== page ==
Rural businesses thrive on the honor system for sales
By JOHN O'CONNELL
Putting faith in the honesty of neighbors has proven to be the right business model for Sally Walker and her family, who own the U-Pick Red Barn produce store in Idaho Falls.
Customers can choose pumpkins from a patch or purchase peppers, corn, squash, eggs and chicken from the shop, housed in an old barn they restored near the city's zoo. When there's no staff present, customers are on their honor to leave payment for purchases in a cash box.
As with most family produce stores that rely on the honor system, they empty the cash box several times per day. They acknowledge a few customers have taken advantage of the system, but the problems have been negligible.
"It's grown throughout the years. For the last two years it's been very profitable," Walker said. "I think the basic message we want to put out there is people are basically good, honest people."
Her son McNeil, 18, and his 19-year-old cousin Chase raise and harvest the crops and run the store with help from their fathers and friends. The boys have added a small children's train to their operation and recently built a haunted straw bale maze for the Halloween season.
Walker said the family started the business about eight years ago to instill a work ethic in the boys while providing them a source of revenue.
After seeing that the honor system could work at the Walkers' store, Richard Johnson, owner of Grove City Gardens in rural Blackfoot, stopped staffing his store.
He said his family was too busy to spend hours waiting for customers in the small shop, and hiring a worker would have been cost-prohibitive.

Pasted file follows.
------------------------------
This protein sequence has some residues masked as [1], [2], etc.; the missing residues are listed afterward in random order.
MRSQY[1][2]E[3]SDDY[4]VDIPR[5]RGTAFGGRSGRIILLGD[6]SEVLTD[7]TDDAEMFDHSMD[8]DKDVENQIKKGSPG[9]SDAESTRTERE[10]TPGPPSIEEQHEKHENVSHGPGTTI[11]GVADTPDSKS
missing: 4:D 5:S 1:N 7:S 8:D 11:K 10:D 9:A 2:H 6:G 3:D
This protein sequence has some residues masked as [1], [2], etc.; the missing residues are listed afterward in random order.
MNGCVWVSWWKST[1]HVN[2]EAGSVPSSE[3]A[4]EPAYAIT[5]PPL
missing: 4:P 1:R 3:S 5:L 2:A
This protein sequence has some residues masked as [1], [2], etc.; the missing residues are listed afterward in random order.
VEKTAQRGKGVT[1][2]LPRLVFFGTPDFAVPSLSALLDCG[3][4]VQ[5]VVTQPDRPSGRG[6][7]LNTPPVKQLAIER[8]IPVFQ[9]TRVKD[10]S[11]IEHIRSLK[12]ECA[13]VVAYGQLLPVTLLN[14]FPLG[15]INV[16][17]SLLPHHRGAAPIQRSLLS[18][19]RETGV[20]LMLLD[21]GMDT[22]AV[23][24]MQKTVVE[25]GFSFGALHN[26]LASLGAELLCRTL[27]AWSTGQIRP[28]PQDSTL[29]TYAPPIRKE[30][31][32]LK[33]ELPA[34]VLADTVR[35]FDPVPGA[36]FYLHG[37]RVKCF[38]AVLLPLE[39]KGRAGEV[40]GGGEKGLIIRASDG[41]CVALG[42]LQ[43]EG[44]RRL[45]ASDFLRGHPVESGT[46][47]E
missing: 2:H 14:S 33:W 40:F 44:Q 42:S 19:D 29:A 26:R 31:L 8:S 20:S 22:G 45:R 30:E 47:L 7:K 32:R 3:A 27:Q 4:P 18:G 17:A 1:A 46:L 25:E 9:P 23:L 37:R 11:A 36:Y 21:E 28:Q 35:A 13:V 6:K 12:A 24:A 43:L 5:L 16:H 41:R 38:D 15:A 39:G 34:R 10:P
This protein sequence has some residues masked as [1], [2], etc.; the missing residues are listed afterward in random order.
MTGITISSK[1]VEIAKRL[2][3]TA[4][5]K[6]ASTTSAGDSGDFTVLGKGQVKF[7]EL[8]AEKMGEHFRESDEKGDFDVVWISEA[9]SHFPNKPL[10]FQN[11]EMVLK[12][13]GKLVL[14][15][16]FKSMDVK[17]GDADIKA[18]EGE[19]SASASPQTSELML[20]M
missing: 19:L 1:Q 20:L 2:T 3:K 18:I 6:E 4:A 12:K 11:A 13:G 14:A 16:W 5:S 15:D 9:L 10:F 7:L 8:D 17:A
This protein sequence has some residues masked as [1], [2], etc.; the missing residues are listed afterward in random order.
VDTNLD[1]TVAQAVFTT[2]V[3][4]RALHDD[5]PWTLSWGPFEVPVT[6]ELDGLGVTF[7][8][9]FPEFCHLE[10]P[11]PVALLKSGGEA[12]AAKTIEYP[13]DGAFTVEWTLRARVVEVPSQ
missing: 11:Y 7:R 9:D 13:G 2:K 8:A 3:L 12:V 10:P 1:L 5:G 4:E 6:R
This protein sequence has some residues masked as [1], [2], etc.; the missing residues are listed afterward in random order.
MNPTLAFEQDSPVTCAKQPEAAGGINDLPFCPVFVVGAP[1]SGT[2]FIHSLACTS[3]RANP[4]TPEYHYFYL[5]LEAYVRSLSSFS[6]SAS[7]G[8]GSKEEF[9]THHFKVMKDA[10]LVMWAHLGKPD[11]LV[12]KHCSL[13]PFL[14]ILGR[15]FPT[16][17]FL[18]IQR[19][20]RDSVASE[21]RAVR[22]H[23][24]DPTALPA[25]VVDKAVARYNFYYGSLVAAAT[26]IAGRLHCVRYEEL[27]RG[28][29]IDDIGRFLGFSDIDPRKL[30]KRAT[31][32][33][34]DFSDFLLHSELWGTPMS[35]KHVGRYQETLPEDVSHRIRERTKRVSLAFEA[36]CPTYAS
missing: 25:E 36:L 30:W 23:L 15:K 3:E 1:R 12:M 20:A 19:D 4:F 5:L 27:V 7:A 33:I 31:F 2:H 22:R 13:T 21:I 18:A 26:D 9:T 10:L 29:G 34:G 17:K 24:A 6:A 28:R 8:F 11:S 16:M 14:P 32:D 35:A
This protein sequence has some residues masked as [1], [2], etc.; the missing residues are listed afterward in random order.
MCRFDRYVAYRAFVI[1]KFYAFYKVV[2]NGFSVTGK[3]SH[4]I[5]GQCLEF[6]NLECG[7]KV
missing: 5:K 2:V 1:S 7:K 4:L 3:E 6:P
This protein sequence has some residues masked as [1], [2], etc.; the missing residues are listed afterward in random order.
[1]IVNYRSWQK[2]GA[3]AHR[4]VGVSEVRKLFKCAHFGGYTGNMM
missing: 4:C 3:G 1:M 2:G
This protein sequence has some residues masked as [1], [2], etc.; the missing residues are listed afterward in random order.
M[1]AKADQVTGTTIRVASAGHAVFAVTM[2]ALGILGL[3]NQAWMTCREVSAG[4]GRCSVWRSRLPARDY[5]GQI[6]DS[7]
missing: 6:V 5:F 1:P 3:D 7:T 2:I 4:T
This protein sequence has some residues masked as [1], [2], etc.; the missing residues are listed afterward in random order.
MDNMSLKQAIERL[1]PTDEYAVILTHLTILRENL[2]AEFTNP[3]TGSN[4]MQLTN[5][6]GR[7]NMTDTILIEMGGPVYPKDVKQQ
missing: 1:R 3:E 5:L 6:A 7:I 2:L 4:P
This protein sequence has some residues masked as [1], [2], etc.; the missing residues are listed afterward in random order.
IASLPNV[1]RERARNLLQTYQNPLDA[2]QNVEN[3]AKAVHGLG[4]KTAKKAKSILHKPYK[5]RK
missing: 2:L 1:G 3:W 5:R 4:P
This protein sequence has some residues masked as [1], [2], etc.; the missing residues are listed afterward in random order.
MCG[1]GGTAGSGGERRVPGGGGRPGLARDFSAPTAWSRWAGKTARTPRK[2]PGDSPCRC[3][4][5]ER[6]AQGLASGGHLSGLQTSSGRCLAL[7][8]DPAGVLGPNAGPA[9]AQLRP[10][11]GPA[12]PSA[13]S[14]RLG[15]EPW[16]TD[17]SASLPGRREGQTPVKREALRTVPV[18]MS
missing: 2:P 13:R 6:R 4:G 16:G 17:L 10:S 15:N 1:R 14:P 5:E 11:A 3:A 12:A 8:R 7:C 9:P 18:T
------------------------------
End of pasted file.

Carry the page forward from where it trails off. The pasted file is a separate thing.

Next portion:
His On Your Honor Store, in front of his home along 200 North Road, sells 150 fruit and vegetable varieties grown on his farm, along with his homemade jams and pie fillings and a neighbor's eggs. Most customers are local, but through advertising, he's had visits from Montana, Utah and Wyoming buyers.
"The gross on that, it's a sizable amount. It's a healthy five-digit revenue generator," Johnson said.
He's unaware of any thefts, but he's often had people who picked up produce and didn't have cash handy return later to pay.
He leaves enough change for a $20 bill in his pay box. To avoid unnecessary risk, he empties the box frequently and has the store within eyesight of his home.
"It's important that we trust one another. If we have a mutual trust, I think that entices people to be more giving and more trusting," Johnson said.
Karen Bates does about $75,000 per year in business at The Apple Farm, an honor-system fruit stand in Philo, Calif. She staffs it at busy times.
She, too, leaves change for a $20 bill for customers who buy apples, self-serve apple juice, jams and chutney. Bates has never pressed charges against anyone caught taking from the till.
"You can take a certain amount of loss compared to having (a paid worker) stand there," Bates said. "We find if we trust people, they rise to the occasion."